US 2313473 A
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Description (OCR text may contain errors)
March 9, 1943. w. A. HEACOCK ETAL 2,313,473
GAME DEVICE 7 Filed Aug. 23, 1941 2 SheetsSheet 1 FIG. 2.
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I/FIZOR/VZY March 9, 1943. w. A. HEACOCK ET AL GAME DEVICE Filed Aug. 23, 1941 2 Sheets-Sheet 2 haunted Mar. 9, 1943 GAME DEVICE Woodrow Arthur Heacock, Inglewood, Herbert B. Swift, Redondo 'Beach, and William Spyker,
Application August 23, 1941, Serial No. 408,022
This invention relates to a game device for playing a game similar to the well-known game of tick-tack-toe, but ofiering a greater variety 01' plays.
The principal object of the invention is to provide a game device for a game offering an interesting new field of mental exercise.
A particular object is to provide a three-dimensional game device in which markers are placed by the respective contestants in selected positions bearing certain relations to one another having different scoring values. In accordance with one feature of the invention, parts of the game device may be shiftable with respect to other parts, in order to move a group of markers as a unit, thereby establishing new relations of markers already positioned.
Still another object is to provide a three-dimensional game device of the kind described which can be folded into a convenient compass for storage.
The invention will be described by reference to several illustrative forms shown in the accompanying drawings in which- Fig. l is a perspective view of one form of same device, in accordance with our invention, set up ready for play;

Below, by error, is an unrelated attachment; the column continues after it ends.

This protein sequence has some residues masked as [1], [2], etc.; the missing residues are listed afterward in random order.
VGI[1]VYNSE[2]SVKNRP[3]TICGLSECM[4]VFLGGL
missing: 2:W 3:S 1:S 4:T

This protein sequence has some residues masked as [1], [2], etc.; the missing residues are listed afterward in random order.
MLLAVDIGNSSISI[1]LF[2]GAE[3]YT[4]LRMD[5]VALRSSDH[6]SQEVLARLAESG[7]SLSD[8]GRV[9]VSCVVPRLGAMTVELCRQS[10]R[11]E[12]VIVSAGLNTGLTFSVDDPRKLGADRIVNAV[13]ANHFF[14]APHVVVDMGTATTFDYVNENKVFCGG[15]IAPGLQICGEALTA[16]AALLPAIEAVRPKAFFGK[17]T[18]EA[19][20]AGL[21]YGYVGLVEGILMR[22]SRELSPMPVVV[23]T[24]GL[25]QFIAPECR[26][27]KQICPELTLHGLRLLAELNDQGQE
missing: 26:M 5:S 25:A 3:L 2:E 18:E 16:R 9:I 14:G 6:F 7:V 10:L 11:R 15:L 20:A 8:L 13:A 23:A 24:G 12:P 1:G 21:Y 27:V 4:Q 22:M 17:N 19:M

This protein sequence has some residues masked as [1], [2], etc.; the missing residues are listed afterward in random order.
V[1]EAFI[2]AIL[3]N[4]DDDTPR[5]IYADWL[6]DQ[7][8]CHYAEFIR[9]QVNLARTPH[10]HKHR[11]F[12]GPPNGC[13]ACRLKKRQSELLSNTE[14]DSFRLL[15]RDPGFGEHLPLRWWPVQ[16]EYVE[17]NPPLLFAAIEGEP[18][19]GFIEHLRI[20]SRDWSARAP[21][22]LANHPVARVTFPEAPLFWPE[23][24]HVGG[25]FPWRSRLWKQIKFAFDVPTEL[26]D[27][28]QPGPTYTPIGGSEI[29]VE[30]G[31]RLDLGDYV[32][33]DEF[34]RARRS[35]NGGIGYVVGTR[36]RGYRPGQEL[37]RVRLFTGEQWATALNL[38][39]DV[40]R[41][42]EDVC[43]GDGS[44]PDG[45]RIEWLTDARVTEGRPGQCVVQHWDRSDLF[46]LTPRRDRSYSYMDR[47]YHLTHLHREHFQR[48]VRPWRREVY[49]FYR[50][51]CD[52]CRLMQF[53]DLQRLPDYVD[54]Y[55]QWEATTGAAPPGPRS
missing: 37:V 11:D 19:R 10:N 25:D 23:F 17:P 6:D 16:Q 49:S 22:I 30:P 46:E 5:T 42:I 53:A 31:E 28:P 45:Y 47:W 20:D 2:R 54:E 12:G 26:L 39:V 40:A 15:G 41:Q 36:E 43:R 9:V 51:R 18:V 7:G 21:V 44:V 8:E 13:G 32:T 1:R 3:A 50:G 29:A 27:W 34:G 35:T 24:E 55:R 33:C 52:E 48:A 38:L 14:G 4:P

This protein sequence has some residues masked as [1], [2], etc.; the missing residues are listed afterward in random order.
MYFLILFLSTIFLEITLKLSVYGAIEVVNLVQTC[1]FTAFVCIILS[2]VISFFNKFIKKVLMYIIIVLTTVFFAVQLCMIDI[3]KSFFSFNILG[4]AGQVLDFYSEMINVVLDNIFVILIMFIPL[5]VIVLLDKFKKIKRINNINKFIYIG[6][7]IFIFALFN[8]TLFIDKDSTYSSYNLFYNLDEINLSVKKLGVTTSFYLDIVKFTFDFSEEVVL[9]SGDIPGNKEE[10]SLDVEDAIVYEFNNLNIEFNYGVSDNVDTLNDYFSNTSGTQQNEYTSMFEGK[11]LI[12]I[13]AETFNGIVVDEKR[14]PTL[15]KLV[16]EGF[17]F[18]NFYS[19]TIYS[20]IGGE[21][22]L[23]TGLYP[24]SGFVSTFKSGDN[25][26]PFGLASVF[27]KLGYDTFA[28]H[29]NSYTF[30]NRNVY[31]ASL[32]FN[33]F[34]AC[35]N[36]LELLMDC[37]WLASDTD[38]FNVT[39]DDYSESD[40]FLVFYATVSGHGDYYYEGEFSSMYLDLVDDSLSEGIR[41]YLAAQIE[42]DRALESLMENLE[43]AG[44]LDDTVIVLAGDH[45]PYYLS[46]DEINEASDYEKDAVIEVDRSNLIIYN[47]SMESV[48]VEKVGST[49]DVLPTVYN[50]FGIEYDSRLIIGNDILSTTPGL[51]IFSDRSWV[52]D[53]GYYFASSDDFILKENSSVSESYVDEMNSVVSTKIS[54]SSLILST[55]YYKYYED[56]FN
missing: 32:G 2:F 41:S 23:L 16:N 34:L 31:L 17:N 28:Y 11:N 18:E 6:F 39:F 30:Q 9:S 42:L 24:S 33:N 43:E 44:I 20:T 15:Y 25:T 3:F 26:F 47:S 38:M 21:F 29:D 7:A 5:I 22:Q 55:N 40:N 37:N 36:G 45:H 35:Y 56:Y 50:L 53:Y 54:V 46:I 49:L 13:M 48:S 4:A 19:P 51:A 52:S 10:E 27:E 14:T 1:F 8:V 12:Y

Fig. 2 is a plan view of the same game device in folded condition;
Figz. 3 is a vertical section on the line 33 of Fig.
Fig. 4 is an elevational view of a series of markers which can be used for playing the game;
Fig. 5 is a perspective view of a modified form of the game device made of wire;
Figs. 6 and 7 are plan views of two difierent shapes of the individual shelves of a game device in accordance with our invention;
Fig. 8 is a perspective view of another modification in which the supporting means are arranged vertically;
Fig. 9 is a section on the line 9-9 of Fig. 8;
Fig. 10 is a perspective view of still another form of the invention with rotatable shelves; and
Fig. 11 is a vertical section on the line ll-ii of Fig. 10.
Referring first to the form of the invention disclosed in Figs. 1 to 4, a set of three shelves l, 2 and 3 is connected together by supporting bars 4 and 5. The bars are pivotally attached to the shelves by screws 6, with interposed washers 1. The screws are tightened sufliciently to hold the shelves in any position to which they are moved. The axes of the pivotal connections of the bar 4 with the shelves are out of alignment with the pivotal connections or the bar 5 with the shelves. This has the eflect of holding the shelves in the erected position shown in Fig. 1.